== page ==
However, I expected to have hours of fully knowing that I was in labor to take a bath, listen to music, make Hus massage me, whatever. You know, a birth story straight out of Ina May, right? None of that happened. When I realized how close and frequent the contractions were, we called the midwives at the hospital and they said to come in. I stubbornly wanted to push back our departure even more, so I suggested both Hus and I take showers and then sit and have some last minute quality time on the couch with Poqueta.

Hus showered first and then packed up the car while I hopped in. He grabbed everything on the bottom of my hospital list, the things that couldn’t go in the suitcase ahead of time: mini-cooler for my placenta, iPod dock station, birthing ball in case all the hospital ones were in use, pillow, my slippers, toiletries we only had one of, etc. ¬†The hot shower made the pain of the contractions much more bearable and I didn’t want to get out. I even shaved my underarms and legs to avoid leaving, which is kind of a peculiar thing to do in labor.

When I did finally get out of the shower, my mom had come home, so we told her we were heading to the hospital. She was excited since many of her friends had told her, “Get Carly to hold out ’til Tuesday so the baby can be born 11-12-13!” I told my mom to not get too excited and that the baby might not actually be born until the next day.

After drying my hair and putting on clothes (purple tie dye tank top, grey drapey sweater, black leggings) I insisted on sitting on the couch with Poqueta as planned. I sat cross-legged and had to close my eyes and breathe through each contraction. My mom was sitting with me and didn’t think I looked in very much pain at all. However, I was getting upset because Poqueta didn’t want to sit in my lap. She kept going to the opposite end of the couch. I decided she didn’t like the energy of my contractions, and that she knew something was up. And the reality was, my pain was gettin’ real, so to speak, so I told Hus, “Let’s go.”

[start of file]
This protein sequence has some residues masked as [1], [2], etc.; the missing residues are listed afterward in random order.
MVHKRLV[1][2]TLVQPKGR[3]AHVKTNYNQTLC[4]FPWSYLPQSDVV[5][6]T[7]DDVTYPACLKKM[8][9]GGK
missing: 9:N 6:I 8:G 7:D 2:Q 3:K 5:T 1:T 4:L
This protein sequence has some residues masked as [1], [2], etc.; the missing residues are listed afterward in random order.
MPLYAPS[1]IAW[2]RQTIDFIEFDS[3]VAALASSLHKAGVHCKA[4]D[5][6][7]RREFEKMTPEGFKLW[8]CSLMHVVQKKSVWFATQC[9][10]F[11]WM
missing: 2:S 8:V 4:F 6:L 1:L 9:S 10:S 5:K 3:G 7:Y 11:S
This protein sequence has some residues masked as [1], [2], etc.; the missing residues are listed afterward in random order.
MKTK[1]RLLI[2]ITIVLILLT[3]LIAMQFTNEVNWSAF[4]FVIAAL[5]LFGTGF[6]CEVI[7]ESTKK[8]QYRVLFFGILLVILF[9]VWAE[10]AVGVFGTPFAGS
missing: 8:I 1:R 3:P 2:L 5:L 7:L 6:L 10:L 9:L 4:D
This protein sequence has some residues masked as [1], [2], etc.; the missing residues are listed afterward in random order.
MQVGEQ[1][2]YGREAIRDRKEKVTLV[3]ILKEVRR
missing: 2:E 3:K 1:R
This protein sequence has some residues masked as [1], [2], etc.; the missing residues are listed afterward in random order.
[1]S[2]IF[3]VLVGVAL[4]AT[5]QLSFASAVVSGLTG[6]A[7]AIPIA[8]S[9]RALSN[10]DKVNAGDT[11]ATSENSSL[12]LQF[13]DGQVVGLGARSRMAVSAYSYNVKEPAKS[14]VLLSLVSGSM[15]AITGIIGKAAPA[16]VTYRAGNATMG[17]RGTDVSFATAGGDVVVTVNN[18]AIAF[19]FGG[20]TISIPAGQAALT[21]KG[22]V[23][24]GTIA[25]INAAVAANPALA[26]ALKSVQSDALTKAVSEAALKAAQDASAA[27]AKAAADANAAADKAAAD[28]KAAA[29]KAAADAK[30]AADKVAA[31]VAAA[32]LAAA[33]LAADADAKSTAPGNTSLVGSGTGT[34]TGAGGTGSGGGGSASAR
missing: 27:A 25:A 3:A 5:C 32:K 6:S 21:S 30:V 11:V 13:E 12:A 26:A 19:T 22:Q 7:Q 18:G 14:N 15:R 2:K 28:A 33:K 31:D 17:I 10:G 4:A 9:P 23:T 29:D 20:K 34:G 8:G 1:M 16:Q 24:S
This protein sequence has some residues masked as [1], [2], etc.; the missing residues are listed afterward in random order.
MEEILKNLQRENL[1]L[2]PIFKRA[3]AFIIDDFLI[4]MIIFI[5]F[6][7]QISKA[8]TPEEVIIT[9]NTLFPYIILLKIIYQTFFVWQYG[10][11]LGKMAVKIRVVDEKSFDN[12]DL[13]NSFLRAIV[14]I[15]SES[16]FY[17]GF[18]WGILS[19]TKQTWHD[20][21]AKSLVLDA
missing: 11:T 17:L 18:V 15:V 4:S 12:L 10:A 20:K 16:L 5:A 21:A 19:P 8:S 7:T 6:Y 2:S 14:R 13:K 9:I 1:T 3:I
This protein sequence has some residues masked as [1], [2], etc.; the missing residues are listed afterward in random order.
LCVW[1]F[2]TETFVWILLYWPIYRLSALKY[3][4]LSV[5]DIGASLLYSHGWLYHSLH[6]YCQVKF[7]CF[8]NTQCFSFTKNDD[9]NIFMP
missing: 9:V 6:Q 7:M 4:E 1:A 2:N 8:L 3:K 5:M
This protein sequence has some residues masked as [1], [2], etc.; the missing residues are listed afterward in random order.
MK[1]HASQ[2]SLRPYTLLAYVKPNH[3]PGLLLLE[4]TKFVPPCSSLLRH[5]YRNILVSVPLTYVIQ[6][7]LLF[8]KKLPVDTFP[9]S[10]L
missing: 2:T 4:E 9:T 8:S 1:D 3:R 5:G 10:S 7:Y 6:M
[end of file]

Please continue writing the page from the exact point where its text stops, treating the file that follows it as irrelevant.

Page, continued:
I immediately knew that having to be in an upright sitting position with the seatbelt on was going to be horrifically uncomfortable, but Hus was all “safety first” and wouldn’t let me go seatbelt-less. I writhed through every contraction, and started to be able to anticipate when they were coming because they were so frequent. I kept saying “Oh no, here it comes…” and then trying to focus on my breathing like we had practiced in childbirth class, inhaling and exhaling to the count of 4. I wanted to squeeze that handle on the ceiling of the car and did a few times, but it was much better to just relax, as hard as it was to actually do. It was a little past 3 o’clock and rush our traffic was beginning, so once inside the city limits there was a lot of congestion and I was being more critical of Husein’s driving than ever. Poor guy.

We pulled up to the main entrance of the hospital and I literally ran out of the car into the lobby, looking around in a panic, trying to remember where to go. A security guard told Hus he could leave the car and go up with me to carry all my things (it looked like we were going to stay a month there, we had so much stuff). We pressed the button on the elevator and I remember feeling VERY impatient about how slow it was coming. When the doors opened on the 3rd floor, I pretty much ran up to the front desk of labor and delivery and she started to do my paperwork while Hus went down to put the car in the garage. I looked over at the waiting room, which I was told on my tour was normally empty because they don’t let visitors in and out of labor and delivery, to see it FULL of people. Every chair full. There were a bunch of pregnant women and lots of family members chatting excitedly, too. My first thought was, “WHAT THE FUCK?”